When Deferrals Don't Stop After a Hardship Withdrawal.
Summary paragraph: Getting back on track after hardship withdrawals
ERROR: A plan participant takes a hardship withdrawal from his qualified retirement plan account, yet his salary deferrals continue. If the 401(k), or 403(b), plan has adopted a safe harbor definition of hardship withdrawal, it is in violation of Treasury Regulation 1.401(k)-1(d)(3), which requires that participants wait six months from receiving a distribution to resume contributions. The error is an operational failure, meaning the plan is failing to operate within the terms of the plan document. According to Ilene Ferenczy, managing partner with Ferenczy Benefits Law Center LLP in Atlanta, most qualified plans are indeed safe harbor hardship withdrawal plans and so must enforce the six-month suspension.
CONSEQUENCE: For plans that fail to comply on a large scale, the Internal Revenue Service (IRS), if discovering this on audit, could disqualify the plan. Then, all vested participant deferrals and earnings are subject to income tax; tax deductions on employer contributions to the plan are lost; and the plan trust itself would be subject to income tax.
CORRECTION: It is far likelier, however, that the IRS would calculate a percentage of the total deferrals and earnings and the employer be told to pay this negotiated sanction through the agency's Employee Plans Compliance Resolution System (EPCRS) Audit CAP-or, Audit Closing Agreement Program, says S. Derrin Watson, an attorney with the Relius division of FIS in Santa Barbara, California. In either example, the sponsor would also need to restore participants' accounts to where they were before the failure, he says.
If the sponsor spots the failure before an audit, it may be fixed through one of the other arms of the EPCRS-its Self-Correction Program (SCP) or Voluntary Correction Program (VCP). The sponsor has two years from the calendar year in which the problem began to self-correct. After that, it must seek the IRS' help, via the VCP, to work out a correction strategy.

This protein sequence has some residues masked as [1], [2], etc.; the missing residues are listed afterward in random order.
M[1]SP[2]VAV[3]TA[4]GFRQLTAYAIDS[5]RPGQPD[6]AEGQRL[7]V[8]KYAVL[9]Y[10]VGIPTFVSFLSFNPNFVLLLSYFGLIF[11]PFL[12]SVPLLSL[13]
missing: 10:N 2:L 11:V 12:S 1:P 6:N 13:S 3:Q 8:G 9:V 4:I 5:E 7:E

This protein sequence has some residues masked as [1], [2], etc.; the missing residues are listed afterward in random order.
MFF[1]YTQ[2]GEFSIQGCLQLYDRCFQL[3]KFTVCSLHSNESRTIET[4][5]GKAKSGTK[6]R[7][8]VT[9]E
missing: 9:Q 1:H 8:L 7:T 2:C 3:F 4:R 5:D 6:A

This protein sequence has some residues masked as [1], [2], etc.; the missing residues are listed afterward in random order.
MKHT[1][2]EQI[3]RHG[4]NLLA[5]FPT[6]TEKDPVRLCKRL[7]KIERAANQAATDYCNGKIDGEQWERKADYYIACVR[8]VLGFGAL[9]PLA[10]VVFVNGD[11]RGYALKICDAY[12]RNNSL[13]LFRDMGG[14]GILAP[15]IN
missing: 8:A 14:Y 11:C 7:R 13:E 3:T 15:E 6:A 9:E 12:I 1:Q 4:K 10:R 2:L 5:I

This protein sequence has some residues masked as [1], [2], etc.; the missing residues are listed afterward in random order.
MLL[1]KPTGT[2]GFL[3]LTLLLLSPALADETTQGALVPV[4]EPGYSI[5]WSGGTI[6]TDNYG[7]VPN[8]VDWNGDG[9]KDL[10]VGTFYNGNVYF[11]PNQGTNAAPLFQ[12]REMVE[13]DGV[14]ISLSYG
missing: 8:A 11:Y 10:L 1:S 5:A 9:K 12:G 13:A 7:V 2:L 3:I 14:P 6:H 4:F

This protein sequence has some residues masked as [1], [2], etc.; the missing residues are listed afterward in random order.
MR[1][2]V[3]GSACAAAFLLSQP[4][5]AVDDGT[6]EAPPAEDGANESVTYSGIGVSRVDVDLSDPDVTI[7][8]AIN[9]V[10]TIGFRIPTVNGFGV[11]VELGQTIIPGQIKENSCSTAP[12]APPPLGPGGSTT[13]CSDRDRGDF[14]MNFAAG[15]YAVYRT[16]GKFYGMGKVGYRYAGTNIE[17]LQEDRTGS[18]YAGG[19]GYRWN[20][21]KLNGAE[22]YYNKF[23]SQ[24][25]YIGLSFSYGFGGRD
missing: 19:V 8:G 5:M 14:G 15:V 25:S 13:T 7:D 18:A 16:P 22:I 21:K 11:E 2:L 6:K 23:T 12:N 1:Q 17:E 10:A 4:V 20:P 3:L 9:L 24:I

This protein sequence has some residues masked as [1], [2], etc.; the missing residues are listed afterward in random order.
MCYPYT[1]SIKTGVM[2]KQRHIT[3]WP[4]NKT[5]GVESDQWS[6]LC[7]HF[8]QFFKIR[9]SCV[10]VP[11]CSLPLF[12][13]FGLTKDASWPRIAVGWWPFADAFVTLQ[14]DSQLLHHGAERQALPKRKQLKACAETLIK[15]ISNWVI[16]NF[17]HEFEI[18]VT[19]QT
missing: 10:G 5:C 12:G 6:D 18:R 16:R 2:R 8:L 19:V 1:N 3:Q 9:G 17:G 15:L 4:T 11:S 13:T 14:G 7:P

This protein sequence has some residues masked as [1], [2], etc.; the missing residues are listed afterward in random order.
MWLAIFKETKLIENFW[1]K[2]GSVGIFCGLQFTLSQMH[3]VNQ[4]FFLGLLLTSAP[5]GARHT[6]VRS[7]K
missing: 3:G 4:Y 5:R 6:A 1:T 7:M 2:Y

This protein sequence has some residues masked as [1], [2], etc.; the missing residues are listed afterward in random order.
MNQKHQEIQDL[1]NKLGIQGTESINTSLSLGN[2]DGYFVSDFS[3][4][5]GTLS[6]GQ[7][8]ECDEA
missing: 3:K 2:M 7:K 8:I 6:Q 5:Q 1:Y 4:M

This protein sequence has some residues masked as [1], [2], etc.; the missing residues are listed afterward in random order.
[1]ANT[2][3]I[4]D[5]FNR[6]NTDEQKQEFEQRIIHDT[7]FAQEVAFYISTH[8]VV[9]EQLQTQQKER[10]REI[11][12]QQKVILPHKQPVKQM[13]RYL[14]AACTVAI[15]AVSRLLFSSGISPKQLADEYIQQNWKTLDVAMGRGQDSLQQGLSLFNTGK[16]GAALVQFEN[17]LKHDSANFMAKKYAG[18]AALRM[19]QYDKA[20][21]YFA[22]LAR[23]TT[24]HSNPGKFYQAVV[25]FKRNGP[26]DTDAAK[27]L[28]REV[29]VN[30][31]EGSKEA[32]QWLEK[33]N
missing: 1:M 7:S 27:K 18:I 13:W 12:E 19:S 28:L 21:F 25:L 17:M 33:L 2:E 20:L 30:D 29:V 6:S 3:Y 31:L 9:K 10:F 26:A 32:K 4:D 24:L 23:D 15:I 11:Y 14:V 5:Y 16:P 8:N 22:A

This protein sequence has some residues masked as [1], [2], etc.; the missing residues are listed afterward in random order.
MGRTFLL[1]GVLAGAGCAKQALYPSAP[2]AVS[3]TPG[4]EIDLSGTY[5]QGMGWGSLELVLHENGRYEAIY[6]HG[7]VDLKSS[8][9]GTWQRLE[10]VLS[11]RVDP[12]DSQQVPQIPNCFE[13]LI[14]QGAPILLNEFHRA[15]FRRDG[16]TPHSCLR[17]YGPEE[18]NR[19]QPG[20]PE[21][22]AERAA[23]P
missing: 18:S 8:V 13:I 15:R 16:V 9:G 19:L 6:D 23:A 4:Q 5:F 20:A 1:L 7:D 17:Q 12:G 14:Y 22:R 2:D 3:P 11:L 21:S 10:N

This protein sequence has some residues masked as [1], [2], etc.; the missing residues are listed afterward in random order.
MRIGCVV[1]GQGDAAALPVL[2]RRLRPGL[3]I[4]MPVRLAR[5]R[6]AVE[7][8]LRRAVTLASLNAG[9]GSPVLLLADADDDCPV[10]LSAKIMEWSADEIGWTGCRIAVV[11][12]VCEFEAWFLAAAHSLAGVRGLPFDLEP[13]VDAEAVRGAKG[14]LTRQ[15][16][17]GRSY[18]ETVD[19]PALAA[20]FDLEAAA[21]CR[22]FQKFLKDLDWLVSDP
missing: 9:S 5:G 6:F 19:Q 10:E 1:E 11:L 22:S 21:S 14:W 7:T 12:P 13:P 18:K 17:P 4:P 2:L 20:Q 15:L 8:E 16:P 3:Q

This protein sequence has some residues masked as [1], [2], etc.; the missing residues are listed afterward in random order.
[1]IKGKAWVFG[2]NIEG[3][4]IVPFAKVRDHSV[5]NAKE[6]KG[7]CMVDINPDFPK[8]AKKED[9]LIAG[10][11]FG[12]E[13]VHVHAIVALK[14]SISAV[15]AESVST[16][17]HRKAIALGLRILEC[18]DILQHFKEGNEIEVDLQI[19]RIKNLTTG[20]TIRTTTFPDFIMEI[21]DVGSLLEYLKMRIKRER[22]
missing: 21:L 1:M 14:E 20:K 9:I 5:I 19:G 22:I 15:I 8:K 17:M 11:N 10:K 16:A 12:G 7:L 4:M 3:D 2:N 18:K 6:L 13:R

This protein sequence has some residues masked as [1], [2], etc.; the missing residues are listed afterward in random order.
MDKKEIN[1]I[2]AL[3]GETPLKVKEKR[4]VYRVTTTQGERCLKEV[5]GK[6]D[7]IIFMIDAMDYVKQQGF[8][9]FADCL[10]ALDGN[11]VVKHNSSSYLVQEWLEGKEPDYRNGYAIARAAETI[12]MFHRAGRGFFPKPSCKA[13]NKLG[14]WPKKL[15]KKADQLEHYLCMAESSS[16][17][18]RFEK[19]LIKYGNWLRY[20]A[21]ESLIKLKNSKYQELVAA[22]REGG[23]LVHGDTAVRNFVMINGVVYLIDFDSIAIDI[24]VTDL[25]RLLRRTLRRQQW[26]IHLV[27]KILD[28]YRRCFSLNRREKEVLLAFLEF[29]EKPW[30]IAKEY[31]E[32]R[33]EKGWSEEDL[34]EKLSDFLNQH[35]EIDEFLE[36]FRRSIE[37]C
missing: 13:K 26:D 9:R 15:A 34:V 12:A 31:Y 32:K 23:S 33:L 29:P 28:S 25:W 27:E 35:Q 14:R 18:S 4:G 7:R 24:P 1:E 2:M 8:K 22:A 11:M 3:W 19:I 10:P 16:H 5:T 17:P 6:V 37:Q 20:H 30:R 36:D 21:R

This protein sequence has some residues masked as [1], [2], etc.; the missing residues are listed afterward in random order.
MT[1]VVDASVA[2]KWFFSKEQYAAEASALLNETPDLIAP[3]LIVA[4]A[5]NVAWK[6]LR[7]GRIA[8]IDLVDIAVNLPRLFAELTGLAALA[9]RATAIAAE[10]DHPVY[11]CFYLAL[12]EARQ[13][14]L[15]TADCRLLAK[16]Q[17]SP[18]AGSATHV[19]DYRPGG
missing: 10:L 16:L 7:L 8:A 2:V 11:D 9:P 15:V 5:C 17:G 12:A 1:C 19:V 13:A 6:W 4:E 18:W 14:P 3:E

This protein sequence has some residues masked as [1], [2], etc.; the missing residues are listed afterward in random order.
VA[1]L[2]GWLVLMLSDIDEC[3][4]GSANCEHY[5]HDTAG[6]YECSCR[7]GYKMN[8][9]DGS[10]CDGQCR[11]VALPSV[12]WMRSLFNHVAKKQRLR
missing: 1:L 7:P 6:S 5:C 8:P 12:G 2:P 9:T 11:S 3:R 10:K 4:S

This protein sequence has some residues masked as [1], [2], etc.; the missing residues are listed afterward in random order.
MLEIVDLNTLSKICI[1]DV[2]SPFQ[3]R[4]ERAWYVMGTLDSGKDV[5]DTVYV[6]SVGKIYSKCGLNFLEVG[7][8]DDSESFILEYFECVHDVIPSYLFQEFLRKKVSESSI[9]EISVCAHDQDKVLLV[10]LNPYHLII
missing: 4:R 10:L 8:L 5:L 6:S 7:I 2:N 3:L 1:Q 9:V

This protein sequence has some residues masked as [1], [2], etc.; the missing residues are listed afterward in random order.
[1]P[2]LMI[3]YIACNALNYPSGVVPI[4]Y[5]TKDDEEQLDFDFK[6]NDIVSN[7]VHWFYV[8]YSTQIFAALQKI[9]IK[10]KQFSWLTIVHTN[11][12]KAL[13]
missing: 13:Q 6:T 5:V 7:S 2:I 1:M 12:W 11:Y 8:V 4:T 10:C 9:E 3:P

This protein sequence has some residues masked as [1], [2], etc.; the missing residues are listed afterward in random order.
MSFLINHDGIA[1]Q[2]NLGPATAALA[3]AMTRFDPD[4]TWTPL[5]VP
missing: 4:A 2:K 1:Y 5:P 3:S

For insignificant failures-say, one or two participants making impermissible deferrals for less than a year-sponsors have essentially unlimited time to self-correct, Watson says. Additionally, they do not need to report these failures.
As to specific corrections, none are spelled out by the EPCRS, therefore, its rules concerning excess allocations apply, Watson says. "[Under those rules,] the plan returns the deferrals, plus any earnings, from the day they were contributed to the day they are distributed. On the 1099R, you would put down Code E, meaning the money is taxed in the year it is returned or distributed. There's no 10% penalty tax for early distribution."
Ferenczy agrees, noting a second option: "It's possible that a plan could do 'rough justice' by moving the deferrals and earnings to a forfeiture account and then pay the participant the unpaid compensation from the company. This is likely done on many occasions, but I think the IRS would prefer the first option."
Another drawback, Watson notes, "This approach results in overpayment of payroll taxes and doesn't work at all
for Roth deferrals."
If the employer contributes a match, the correction grows more complicated. According to the terms of the plan, if the match is fixed, the employer deducts the amount and any earnings from the account, placing the money in its unallocated, or expense, account to be used for future contributions, Watson says.
PREVENTION: An uninformed payroll department is usually the cause of continued deferral failures. Plan sponsors should check their plan documents to see if procedures exist for shutting off deferrals upon hardship distributions-and for restarting them after six months. If not, such procedures should be added, and followed, both experts say.